“Big players really love the HBCplus idea. We love having them as a launch customer for that. But I don’t think all the airlines [will go in that direction]. And the retrofit market isn’t going away, and in fact, the retrofit market … affectionately the rip and replace market, that’s a real thing.”
Boeing, said Milroy, has not yet shown signs that it’s moving into anything like a “Boeing Plus” supplier-furnished offering yet.
To be clear, dear reader, we are specifically talking about the Ka2517, not ThinKom’s Ku-band satellite-supported Ku3030, which was white labeled by Gogo, now Intelsat, as 2Ku, and for which Intelsat separately works with Boeing on linefit (it is linefit on the 737 MAX).
“[A]nd of course they [Intelsat] have lots and lots of STCs. They have STCs on almost everything,” said Milroy. “We don’t own the STCs, Intelsat does [for 2Ku]. It wasn’t always the case, but we can sell the Ku3030 … but probably what we are going to end up doing is more of a Ku2525.” Ku2525 is the smaller, new Ku VICTS + Ku ESA product which ThinKom had hoped would be adopted for the Ku-band side of Airbus’ HBCplus…and is, among other things, an answer to the problem of OneWeb not wanting to play with VICTS….and of course the ESA could be provided by Hughes or indeed others.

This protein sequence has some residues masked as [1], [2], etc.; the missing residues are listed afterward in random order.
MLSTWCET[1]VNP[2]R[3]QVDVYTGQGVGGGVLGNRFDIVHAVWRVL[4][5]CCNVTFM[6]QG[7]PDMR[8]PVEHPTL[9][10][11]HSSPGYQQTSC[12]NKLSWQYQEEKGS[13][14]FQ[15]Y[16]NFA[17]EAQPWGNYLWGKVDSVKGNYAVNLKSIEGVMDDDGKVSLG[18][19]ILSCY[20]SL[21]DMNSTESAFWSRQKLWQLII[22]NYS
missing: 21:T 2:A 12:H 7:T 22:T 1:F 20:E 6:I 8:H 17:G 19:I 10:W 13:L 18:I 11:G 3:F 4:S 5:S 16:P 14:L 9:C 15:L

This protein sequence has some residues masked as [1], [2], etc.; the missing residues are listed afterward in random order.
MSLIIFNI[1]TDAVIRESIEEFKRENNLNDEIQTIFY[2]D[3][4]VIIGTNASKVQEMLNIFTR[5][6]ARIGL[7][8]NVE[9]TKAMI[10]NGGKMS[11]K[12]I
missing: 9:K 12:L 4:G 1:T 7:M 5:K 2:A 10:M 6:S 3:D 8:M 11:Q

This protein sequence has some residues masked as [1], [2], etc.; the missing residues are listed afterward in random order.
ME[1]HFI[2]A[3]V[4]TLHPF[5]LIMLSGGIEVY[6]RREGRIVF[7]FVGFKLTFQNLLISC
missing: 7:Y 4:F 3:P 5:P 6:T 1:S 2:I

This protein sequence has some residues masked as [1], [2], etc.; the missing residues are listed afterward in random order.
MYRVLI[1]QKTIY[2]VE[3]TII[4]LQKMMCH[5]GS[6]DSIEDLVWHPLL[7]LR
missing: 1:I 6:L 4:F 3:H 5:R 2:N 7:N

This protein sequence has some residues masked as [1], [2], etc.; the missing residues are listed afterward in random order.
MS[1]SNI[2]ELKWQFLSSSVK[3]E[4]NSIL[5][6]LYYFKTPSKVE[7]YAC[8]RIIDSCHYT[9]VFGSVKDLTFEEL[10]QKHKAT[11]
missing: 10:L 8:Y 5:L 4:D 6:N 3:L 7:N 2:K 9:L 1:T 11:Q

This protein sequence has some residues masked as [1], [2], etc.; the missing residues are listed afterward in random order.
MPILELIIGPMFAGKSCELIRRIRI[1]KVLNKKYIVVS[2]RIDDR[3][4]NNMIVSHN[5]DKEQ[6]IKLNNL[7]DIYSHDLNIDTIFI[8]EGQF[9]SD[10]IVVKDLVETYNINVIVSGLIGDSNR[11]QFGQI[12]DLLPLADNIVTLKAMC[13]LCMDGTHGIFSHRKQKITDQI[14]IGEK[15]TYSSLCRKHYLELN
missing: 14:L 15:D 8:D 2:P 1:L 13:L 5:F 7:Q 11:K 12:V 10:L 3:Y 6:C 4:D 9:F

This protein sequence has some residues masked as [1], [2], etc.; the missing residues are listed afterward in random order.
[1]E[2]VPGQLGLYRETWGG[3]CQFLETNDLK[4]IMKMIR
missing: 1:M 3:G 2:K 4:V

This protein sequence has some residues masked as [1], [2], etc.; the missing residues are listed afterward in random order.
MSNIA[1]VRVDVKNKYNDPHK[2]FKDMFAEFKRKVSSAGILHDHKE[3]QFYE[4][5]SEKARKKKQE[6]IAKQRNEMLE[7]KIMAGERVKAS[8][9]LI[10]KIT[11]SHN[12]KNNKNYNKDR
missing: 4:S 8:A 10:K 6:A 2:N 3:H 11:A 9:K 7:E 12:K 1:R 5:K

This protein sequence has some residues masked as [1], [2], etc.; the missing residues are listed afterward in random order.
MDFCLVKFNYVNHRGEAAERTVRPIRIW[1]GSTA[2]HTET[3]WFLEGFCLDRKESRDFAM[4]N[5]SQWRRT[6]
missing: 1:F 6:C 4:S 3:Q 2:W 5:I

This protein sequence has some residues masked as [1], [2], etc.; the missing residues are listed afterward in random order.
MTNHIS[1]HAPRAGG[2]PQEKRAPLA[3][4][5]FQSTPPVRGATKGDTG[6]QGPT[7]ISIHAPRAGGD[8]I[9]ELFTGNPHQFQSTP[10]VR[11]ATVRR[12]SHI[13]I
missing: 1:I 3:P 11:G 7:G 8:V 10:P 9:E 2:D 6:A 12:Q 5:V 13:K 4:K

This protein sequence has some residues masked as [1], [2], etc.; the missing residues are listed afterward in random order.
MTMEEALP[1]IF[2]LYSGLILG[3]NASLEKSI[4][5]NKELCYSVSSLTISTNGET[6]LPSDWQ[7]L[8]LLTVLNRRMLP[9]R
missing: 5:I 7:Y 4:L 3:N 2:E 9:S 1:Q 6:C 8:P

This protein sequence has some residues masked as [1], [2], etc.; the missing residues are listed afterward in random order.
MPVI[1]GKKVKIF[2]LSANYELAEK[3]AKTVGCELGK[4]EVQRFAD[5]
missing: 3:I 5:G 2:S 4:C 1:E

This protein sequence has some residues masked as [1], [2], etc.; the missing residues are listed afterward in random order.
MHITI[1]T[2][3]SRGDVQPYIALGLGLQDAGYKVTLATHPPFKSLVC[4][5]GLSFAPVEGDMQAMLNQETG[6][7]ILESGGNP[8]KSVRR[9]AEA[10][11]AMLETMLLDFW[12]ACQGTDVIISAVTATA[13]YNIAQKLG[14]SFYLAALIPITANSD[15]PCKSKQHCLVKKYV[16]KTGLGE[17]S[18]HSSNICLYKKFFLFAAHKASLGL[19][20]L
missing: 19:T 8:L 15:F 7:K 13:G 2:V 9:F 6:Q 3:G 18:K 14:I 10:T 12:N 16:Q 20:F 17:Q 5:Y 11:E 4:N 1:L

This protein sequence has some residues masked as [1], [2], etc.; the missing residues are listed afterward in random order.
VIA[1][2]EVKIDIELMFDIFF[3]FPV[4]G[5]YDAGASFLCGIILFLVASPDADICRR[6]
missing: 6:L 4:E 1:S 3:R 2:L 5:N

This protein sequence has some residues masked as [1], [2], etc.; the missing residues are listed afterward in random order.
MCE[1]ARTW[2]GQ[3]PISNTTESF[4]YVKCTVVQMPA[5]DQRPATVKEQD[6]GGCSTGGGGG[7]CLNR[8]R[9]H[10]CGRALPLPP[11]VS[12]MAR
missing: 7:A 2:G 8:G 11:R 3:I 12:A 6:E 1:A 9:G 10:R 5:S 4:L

ThinKom will also focus on the ThinAir Plus mix-and-match approach, as seen on its stand at AIX with Ka2517 and Hughes’ ESA tucked alongside it (but with the capability of slapping other ESAs there as well.) “Now you’re multi-band …multi-beam, we’re just trying to be whatever folks want to be.” It also positions ThinKom to be able to support different satellite services,” said Milroy.
“We already are O3b compatible. We’ll be mPOWER compatible. We’ve already been public with Telesat, when Telesat comes online, we will be [able to support] Telesat. We are engaged with Kuiper. So, talk is cheap and so … I always try to discriminate between what we’re doing like now and what we could do in the future and I want to be distinct on that.”
When ThinKom secures direct linefit offerability at Boeing for the Ka2517, will that grease the skids with Boeing for the hybrid ThinAir Plus mix-and-match VICTS/ESA approach, RGN asked?
“So this approach on the Ka side, in other words the Ka2517 plus the….ESA, that will probably be available late next year, in terms of first STC with that capability,” answered Milroy.
RJ take-up for the smaller Ka1717
Separately, on the regional jet front, ThinKom offers its smaller Ka1717 package, representing a partnership with CarlisleIT (incidentally, for RJs, Hughes said it will use Ka1717 for its Hughes Jupiter In-Flight GEO-now focused solution for North America).
A big airline announcement involving Ka1717 is in the offing.
Milory revealed that ThinKom has large Ka1717 work packages in the works. “We’re ramping up so we’ll be doing 50 shipsets a month by second quarter next year. Now we’ll be STC’d on a particular regional jet by the end of this year, so within the next three to six months, and we’ll be STC’d on several other RJ types early next year. So we’re building stuff.”
He added: “I think people will be impressed with it when they hear. It will be an airline that everyone knows.”